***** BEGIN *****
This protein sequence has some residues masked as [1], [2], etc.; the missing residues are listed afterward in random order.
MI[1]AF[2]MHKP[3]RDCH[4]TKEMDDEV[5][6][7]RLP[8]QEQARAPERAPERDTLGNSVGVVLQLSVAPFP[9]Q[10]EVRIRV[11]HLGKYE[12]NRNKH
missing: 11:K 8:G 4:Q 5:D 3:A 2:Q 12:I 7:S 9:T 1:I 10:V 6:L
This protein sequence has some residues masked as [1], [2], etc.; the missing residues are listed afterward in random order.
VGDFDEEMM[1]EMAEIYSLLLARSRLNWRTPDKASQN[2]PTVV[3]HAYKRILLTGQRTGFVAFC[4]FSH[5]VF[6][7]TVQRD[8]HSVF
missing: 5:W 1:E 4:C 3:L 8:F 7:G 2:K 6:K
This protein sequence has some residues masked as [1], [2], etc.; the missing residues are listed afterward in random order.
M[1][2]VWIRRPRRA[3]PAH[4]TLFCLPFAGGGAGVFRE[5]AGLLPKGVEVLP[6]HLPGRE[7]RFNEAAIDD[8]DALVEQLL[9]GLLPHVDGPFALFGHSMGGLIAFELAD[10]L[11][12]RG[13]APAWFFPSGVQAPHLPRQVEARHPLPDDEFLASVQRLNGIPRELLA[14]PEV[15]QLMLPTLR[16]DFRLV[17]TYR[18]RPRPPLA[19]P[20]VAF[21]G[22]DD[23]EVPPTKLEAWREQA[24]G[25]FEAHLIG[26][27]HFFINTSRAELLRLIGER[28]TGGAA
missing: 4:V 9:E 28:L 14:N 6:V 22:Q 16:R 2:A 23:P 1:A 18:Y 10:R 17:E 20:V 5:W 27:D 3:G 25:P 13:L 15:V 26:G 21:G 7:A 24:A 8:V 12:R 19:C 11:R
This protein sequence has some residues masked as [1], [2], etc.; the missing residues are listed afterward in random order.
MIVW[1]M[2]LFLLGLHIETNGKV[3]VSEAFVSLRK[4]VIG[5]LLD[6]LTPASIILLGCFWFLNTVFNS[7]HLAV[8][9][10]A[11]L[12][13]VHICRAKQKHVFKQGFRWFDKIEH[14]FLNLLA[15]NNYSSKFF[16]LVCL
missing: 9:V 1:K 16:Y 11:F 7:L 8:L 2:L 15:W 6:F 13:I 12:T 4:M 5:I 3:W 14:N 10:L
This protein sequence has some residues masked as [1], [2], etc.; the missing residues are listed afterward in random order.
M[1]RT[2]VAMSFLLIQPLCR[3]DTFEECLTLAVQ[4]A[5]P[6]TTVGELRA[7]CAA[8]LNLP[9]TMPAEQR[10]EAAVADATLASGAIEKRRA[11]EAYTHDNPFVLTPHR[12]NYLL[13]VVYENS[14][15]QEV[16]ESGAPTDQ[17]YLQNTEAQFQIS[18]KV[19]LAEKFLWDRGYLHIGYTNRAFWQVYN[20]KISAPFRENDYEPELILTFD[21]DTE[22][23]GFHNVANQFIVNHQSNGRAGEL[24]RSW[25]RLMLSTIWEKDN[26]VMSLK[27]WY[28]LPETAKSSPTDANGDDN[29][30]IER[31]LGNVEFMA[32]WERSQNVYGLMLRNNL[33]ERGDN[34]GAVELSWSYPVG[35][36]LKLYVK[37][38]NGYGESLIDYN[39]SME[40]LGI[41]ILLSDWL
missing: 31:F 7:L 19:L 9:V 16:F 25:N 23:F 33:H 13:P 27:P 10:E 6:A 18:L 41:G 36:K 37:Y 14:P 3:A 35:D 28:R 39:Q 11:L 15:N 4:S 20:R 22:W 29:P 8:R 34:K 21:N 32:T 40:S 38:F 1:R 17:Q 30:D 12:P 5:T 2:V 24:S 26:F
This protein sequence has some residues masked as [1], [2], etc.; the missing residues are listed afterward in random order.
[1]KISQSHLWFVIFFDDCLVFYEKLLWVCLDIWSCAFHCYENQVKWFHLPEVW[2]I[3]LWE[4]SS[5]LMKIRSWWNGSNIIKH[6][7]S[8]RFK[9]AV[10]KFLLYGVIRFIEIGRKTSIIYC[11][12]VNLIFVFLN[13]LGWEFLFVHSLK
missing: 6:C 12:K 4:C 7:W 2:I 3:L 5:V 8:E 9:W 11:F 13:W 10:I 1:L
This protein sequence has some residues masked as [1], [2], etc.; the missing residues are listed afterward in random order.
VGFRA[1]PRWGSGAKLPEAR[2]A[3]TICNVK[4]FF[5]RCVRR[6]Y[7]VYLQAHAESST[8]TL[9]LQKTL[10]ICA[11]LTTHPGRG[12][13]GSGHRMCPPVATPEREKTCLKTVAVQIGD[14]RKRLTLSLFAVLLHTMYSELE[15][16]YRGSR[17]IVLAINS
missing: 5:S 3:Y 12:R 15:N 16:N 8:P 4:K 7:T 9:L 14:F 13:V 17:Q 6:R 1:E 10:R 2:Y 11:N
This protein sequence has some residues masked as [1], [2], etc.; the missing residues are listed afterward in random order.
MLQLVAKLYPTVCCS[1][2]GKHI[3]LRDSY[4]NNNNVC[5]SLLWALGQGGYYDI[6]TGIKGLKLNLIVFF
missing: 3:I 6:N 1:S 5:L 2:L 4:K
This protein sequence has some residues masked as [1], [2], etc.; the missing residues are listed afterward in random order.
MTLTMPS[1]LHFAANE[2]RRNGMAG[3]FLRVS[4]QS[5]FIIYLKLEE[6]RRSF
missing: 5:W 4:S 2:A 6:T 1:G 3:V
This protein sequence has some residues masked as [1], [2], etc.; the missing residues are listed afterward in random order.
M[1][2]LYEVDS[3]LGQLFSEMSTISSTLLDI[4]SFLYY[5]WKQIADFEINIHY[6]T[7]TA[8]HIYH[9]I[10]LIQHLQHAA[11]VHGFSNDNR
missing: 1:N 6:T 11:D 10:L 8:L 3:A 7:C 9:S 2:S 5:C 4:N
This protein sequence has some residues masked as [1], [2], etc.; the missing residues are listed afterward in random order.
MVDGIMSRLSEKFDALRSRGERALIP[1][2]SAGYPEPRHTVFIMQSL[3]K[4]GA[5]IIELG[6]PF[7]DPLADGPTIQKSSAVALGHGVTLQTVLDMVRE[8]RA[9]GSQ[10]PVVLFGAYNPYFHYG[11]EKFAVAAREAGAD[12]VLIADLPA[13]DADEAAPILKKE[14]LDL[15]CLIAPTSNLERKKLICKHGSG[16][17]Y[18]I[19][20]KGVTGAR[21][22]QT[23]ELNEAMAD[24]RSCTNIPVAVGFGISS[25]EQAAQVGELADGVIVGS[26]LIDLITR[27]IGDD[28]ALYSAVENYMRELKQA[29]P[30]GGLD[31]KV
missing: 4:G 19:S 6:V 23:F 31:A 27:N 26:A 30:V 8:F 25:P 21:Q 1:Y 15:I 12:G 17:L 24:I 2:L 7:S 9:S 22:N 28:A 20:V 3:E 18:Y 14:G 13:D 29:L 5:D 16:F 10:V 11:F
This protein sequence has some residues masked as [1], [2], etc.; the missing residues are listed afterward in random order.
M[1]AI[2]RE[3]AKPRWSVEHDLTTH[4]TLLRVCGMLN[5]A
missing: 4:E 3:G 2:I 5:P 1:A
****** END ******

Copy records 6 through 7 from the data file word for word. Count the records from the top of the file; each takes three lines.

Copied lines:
This protein sequence has some residues masked as [1], [2], etc.; the missing residues are listed afterward in random order.
[1]KISQSHLWFVIFFDDCLVFYEKLLWVCLDIWSCAFHCYENQVKWFHLPEVW[2]I[3]LWE[4]SS[5]LMKIRSWWNGSNIIKH[6][7]S[8]RFK[9]AV[10]KFLLYGVIRFIEIGRKTSIIYC[11][12]VNLIFVFLN[13]LGWEFLFVHSLK
missing: 6:C 12:K 4:C 7:W 2:I 3:L 5:V 8:E 9:W 11:F 13:W 10:I 1:L
This protein sequence has some residues masked as [1], [2], etc.; the missing residues are listed afterward in random order.
VGFRA[1]PRWGSGAKLPEAR[2]A[3]TICNVK[4]FF[5]RCVRR[6]Y[7]VYLQAHAESST[8]TL[9]LQKTL[10]ICA[11]LTTHPGRG[12][13]GSGHRMCPPVATPEREKTCLKTVAVQIGD[14]RKRLTLSLFAVLLHTMYSELE[15][16]YRGSR[17]IVLAINS
missing: 5:S 3:Y 12:R 15:N 16:N 8:P 4:K 7:T 9:L 14:F 13:V 17:Q 6:R 1:E 10:R 2:Y 11:N